Young minds are untarnished and malleable, they follow wherever we lead them. They are our biggest hope and potential risk as well. If they are taught in the same manner as we were, the results will be morally, socially, economically and environmentally worse. For we grew up in a society that settled itself away from nature, whereas every answer to sustainable living lies within it.
Hence it isn’t difficult to arrive at a common solution to our global problems, which is to take these young minds back to nature. While many are still contemplating on its cons, John and Cythia Hardy have already setup a remarkable model – Green School.
Continue reading Green School | Fostering this generation for ground zero Sustainability
“We owe it to our children to give them the skills to adapt. Now more than ever.”
Placemakers is a versatile firm that believes in taking up all tasks related to placemaking, ranging from architecture, planning, design, storytelling and what not. With its people managing work remotely across the North American continent, the firm has accumulated wide range of expertise in the field. These practitioners are often found sharing their insights on issues and strategies of the field at their blog, Placeshakers and Newsmakers.
Their blog posts are very solid informative pieces and sometimes they raise unparalleled curiosity and participation. If you are willing to spend time in reading lengthier discussions with sane propositions, you will be hooked to their content.
This particular post that we are sharing, resembles with our belief of redefining limits of sustainability and changing manners of measuring it. Here, Kaid Benfield lists ten questions that can help address the ongoing pattern and understanding of sustainability in our cities. We are extremely hopeful to come up with a list of our own sometime soon. Till then we would like you to give it a read and share your opinion on any of the stimulating questions.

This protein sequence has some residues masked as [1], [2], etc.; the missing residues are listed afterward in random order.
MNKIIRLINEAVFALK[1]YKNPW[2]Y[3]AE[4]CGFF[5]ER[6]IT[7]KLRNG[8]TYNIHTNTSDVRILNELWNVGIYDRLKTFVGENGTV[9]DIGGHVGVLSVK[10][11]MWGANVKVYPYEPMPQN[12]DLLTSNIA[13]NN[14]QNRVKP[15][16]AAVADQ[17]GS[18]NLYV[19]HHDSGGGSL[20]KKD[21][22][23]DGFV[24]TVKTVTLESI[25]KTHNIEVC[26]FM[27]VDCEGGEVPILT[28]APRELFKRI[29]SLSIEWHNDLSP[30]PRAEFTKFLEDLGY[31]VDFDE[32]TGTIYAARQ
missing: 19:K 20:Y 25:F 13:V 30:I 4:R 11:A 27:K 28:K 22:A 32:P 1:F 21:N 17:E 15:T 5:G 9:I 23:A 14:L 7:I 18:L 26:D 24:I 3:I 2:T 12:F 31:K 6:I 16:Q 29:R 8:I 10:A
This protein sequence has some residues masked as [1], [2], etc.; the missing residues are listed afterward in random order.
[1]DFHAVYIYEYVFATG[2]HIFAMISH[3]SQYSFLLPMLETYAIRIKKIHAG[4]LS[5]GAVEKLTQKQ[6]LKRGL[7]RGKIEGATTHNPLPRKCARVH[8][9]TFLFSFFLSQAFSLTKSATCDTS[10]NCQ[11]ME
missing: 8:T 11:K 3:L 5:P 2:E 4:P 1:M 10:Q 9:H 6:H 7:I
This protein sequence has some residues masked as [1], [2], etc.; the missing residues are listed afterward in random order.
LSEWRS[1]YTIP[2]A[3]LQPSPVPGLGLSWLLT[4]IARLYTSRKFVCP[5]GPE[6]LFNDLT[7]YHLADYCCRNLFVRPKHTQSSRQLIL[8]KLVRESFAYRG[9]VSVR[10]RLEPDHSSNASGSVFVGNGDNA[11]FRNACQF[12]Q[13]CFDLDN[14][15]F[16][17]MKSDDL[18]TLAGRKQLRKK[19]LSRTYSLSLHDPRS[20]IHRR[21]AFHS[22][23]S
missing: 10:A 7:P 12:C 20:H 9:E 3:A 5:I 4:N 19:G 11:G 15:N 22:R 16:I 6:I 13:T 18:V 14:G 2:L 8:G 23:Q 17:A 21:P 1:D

When giants like Rockefeller Foundation, whom we all look up to for when it comes to funding urban projects, interpret resilience of a city as an alien venture for the vulnerable halves of the urban community, we are made to reevaluate our disposition. Recent demise of 100 Resilient Cities project, has raised doubts on external philanthropic supports for mitigating urban risks. The organisation’s president exclaims, “It’s a shift in the foundation’s focus to delivering measurable results for vulnerable people, with a budget framework that works.” This unexpected withdrawal has awakened many urbanists, who are now beginning to redefine the way urban resilience is perceived.
Urban resilience depends on urban mindset, understood as the manner in which societal roles are perceived by individuals in an urban community. People respond to city level risks based on the urban mindset they adopt. This imparts value to various planning variables and becomes the guiding source for policy making. Hence while building resilient cities, political parties and planners focus on strengthening the city for public use but fail to reform the urban mindset.
Continue reading Urban Resilience | Rebuilding of Urban Mindset